This concerto is another re-working of a famous pre-existing model: the wonderful A minor Concerto for solo violin BWV1041. It seems likely that the A minor Violin Concerto was itself composed for the Collegium Musicum. This means that Bach, by arranging it for harpsichord, was presenting music his audience had heard in the relatively recent past. One simple reason for this could be that the original violin concerto was a big enough success that Bach felt confident his audience would enjoy this new arrangement. Apart from lowering the piece by a tone from A to G, the biggest difference between the two versions is the expansion of the solo part, which now becomes truly idiomatic for the harpsichord in a way not seen in some of the other transcriptions. The solo part flows between left hand and right hand in a very satisfying way and on the occasions when the melody is placed firmly in the right hand, the left does far more than simply shadow the string bass line.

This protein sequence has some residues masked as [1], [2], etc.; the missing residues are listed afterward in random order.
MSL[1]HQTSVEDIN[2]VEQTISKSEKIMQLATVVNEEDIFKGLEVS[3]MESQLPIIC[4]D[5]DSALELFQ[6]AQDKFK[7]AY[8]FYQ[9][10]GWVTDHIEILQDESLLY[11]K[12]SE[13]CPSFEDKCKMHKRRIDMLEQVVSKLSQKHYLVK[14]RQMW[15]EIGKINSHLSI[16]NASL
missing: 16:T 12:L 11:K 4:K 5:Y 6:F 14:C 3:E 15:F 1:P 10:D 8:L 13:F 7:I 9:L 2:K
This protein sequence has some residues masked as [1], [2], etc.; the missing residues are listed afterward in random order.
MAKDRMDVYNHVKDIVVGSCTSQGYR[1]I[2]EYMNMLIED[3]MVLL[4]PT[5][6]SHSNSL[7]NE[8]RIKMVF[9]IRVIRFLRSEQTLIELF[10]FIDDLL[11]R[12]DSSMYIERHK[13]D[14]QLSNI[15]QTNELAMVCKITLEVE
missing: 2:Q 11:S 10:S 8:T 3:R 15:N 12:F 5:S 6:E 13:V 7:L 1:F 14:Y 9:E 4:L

The sublime slow movement also gains a change in texture and impact through its transfer to harpsichord. The forte and piano markings can be exaggerated even more than on a violin due to the keyboard instrument’s capacity for percussive playing, and the solo part is also altered to be through-composed, now playing a florid continuo part even in passages where the violin previously had rests. In this movement we can see how Bach fully believed that the harpsichord had the potential to play in just as vocal a manner as the violin or oboe. For him the inherent quality of the harpsichord – a plucked note that rapidly decays – should be no obstacle to that.

The final rumbustious triple-time movement shows as clearly as anything Bach ever wrote his debt to the concertos of Antonio Vivaldi. The virtuosically ornamented chains of suspensions over slow but driving harmonic progressions that are the Italian composer’s trademark are imitated here to wonderful effect, although it can clearly be said that Bach’s natural flair for contrapuntal and chromatic colour adds considerably to the Italian style.

Concerto I in D minor BWV1052